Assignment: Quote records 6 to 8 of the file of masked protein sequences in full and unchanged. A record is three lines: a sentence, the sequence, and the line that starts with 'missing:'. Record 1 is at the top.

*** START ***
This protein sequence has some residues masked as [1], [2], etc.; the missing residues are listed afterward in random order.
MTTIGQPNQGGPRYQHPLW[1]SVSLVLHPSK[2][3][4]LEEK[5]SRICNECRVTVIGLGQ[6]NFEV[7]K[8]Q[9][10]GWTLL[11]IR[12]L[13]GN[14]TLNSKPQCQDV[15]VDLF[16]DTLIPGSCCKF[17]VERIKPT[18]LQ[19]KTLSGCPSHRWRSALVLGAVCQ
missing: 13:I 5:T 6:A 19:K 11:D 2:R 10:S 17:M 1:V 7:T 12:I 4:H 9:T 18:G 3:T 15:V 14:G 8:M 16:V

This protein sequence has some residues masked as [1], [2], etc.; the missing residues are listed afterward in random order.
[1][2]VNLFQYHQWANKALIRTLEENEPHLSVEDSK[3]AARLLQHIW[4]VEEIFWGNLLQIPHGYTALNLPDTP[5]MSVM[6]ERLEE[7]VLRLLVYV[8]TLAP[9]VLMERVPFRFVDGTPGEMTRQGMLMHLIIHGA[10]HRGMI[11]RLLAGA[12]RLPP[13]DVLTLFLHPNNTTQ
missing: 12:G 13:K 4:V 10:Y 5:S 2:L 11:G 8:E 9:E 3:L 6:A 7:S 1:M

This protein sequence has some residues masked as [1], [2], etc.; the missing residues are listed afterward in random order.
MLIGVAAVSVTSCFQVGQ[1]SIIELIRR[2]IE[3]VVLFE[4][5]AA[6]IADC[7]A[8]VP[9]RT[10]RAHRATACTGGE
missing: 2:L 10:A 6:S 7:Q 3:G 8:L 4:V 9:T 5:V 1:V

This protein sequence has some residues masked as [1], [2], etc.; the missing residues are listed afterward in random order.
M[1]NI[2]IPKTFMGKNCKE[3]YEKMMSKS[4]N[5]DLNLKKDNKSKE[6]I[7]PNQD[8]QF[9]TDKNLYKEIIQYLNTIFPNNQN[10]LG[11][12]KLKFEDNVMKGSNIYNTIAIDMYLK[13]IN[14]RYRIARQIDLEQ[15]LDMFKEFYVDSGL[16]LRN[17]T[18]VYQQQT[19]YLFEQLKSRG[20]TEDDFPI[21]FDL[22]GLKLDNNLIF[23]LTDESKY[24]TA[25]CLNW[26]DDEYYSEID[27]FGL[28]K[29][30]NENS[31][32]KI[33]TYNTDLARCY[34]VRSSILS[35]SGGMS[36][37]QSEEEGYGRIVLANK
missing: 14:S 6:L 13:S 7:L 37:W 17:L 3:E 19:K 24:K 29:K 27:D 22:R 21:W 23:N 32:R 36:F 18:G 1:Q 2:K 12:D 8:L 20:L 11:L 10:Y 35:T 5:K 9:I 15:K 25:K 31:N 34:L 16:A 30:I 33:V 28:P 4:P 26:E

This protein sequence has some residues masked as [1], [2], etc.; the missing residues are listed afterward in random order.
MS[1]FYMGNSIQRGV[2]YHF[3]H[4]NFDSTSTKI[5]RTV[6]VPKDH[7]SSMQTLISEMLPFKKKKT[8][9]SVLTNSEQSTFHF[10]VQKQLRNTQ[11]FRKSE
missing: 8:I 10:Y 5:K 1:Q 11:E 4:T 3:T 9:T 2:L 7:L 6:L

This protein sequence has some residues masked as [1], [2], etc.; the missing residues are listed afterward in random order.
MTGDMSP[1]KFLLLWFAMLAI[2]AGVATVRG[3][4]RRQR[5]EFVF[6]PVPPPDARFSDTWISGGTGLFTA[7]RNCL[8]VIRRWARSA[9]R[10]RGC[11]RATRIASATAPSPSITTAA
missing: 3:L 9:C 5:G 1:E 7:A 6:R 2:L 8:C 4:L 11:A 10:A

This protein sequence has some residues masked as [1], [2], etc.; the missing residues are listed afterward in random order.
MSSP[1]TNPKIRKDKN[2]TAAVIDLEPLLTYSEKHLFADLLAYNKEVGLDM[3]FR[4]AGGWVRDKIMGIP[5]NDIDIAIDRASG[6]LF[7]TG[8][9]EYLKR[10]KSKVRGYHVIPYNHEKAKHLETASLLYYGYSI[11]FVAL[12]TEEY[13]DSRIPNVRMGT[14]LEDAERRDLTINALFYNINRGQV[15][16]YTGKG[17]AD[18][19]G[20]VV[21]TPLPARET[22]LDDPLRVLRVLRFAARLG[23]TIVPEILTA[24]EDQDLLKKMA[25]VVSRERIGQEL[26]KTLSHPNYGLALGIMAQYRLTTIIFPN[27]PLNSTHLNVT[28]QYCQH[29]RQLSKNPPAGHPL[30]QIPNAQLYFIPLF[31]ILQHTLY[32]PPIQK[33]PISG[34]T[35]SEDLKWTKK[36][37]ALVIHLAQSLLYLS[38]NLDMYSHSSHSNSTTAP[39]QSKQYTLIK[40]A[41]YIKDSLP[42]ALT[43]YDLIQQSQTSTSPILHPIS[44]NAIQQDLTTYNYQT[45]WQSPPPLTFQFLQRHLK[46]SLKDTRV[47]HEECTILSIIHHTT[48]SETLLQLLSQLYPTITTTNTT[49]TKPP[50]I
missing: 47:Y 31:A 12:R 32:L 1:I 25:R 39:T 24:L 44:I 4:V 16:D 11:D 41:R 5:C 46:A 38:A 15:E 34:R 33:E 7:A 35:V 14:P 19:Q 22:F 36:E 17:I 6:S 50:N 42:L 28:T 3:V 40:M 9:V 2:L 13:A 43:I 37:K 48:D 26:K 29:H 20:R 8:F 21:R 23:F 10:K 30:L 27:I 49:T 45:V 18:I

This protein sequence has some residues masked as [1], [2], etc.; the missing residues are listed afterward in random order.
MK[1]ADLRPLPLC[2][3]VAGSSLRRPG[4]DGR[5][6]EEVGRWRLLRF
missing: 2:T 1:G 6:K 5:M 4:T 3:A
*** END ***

This protein sequence has some residues masked as [1], [2], etc.; the missing residues are listed afterward in random order.
MTGDMSP[1]KFLLLWFAMLAI[2]AGVATVRG[3][4]RRQR[5]EFVF[6]PVPPPDARFSDTWISGGTGLFTA[7]RNCL[8]VIRRWARSA[9]R[10]RGC[11]RATRIASATAPSPSITTAA
missing: 3:L 9:C 5:G 1:E 7:A 6:R 2:L 8:C 4:L 11:A 10:A

This protein sequence has some residues masked as [1], [2], etc.; the missing residues are listed afterward in random order.
MSSP[1]TNPKIRKDKN[2]TAAVIDLEPLLTYSEKHLFADLLAYNKEVGLDM[3]FR[4]AGGWVRDKIMGIP[5]NDIDIAIDRASG[6]LF[7]TG[8][9]EYLKR[10]KSKVRGYHVIPYNHEKAKHLETASLLYYGYSI[11]FVAL[12]TEEY[13]DSRIPNVRMGT[14]LEDAERRDLTINALFYNINRGQV[15][16]YTGKG[17]AD[18][19]G[20]VV[21]TPLPARET[22]LDDPLRVLRVLRFAARLG[23]TIVPEILTA[24]EDQDLLKKMA[25]VVSRERIGQEL[26]KTLSHPNYGLALGIMAQYRLTTIIFPN[27]PLNSTHLNVT[28]QYCQH[29]RQLSKNPPAGHPL[30]QIPNAQLYFIPLF[31]ILQHTLY[32]PPIQK[33]PISG[34]T[35]SEDLKWTKK[36][37]ALVIHLAQSLLYLS[38]NLDMYSHSSHSNSTTAP[39]QSKQYTLIK[40]A[41]YIKDSLP[42]ALT[43]YDLIQQSQTSTSPILHPIS[44]NAIQQDLTTYNYQT[45]WQSPPPLTFQFLQRHLK[46]SLKDTRV[47]HEECTILSIIHHTT[48]SETLLQLLSQLYPTITTTNTT[49]TKPP[50]I
missing: 47:Y 31:A 12:R 32:L 1:I 25:R 39:T 24:L 44:I 4:V 16:D 11:D 41:R 5:C 46:A 38:A 15:E 34:R 33:E 7:A 35:V 14:P 19:Q 22:F 36:E 17:I 6:S 50:N 42:L 28:T 3:V 40:M 9:V 2:L 13:A 43:I 37:K 48:D 26:K 29:H 20:R 8:F 21:R 23:F 10:K 30:L 27:I 49:T 45:V 18:I

This protein sequence has some residues masked as [1], [2], etc.; the missing residues are listed afterward in random order.
MK[1]ADLRPLPLC[2][3]VAGSSLRRPG[4]DGR[5][6]EEVGRWRLLRF
missing: 2:T 1:G 6:K 5:M 4:T 3:A